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Someone did mention Tuberculosis being carried by healthcare providers. The state of NJ requires that healthcare workers be tested. I know working for a Visiting Nurse Assoc. the nurses were required to have them. I was a secretary and handled cleaning the durable equipment so I had a test to.

I was also given the Hep B series, as were the nurses, our local fireman/EMTs and our Police. So, I might question that they are up on an preventative shots and tests.
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GrannieAnnie May 12, 2019
Right you are.  We were all tested for TB as teachers, and had the Hep B series.
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Seems like Ohio requires background check for those being certified as STNAs.

"Candidates are trained and tested and their credentials are maintained by Ohio Department of Health’s Nurse Aide Registry. You will be required to submit to a background check as part of the application process and a renewal of your credentials every twenty-four months. Convictions for DUI are not an automatic bar, but it is within the nursing board’s discretion to deny a license to anyone they feel is not of good moral character."

Since you have been lied to by this agency, I would not continue with them. I would actually report them for the lie. They should be well aware who is certified. I would have also asked if employees are given surprise drug testing. Also, that they have a valid drivers license. I would call your insurance company to see if the Aide would be covered to drive ur car.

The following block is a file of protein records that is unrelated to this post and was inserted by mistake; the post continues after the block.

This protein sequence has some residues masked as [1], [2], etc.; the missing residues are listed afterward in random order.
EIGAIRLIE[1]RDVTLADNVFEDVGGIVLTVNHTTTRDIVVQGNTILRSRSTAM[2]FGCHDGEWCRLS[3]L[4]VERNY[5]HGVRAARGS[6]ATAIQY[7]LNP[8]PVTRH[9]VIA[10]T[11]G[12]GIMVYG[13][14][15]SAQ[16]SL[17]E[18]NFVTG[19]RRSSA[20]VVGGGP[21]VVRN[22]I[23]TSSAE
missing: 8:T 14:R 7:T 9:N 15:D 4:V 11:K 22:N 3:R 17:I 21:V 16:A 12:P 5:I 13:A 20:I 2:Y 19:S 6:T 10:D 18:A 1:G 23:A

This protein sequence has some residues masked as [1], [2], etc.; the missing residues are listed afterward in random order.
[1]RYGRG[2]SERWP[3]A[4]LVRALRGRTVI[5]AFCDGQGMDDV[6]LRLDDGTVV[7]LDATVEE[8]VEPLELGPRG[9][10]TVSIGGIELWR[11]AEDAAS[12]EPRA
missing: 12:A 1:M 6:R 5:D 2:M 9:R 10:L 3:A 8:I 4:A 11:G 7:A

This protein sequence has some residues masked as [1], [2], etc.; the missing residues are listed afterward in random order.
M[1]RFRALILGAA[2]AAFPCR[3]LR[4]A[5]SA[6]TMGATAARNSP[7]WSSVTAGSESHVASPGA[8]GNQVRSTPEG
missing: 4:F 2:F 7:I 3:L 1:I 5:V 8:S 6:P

Really, you did your homework. All these agencies should have to bond their employees. These are strangers coming into your house.
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Reply to JoAnn29
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I use Been Verified to do background checks.
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I used to live in Ohio. I tried several agencies in the Cincinnati area and never got all of the appropriate checks from the agency. I ended up finding help thru a friend at church. She recommended a lady who had cared for her mother prior to her placement in a nursing home. The lady was very good. No problems of any kind.
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Reply to Becky04473
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Sound like an agency issue. Go through another agency. if you are going through an agency, then it is the agencies insurance and your mothers insurance that covers your mother if there is an accident. You can’t require the employee to have proof of insurance. It’s not even necessary. You need to make sure the agency has insurance.
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Reply to worriedinCali
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Isthisrealyreal May 10, 2019
You can require proof of vehicle insurance if transportation is part of the duties. The agency would have additional medical and liability but the vehicle would need to be properly insured to avoid a big headache in the event of an accident.

Insurance companies have all kinds of clauses that release them from liability, always a good idea to request a certificate of insurance and have your trusted agent or broker verify you aren't in for a fight if something happens.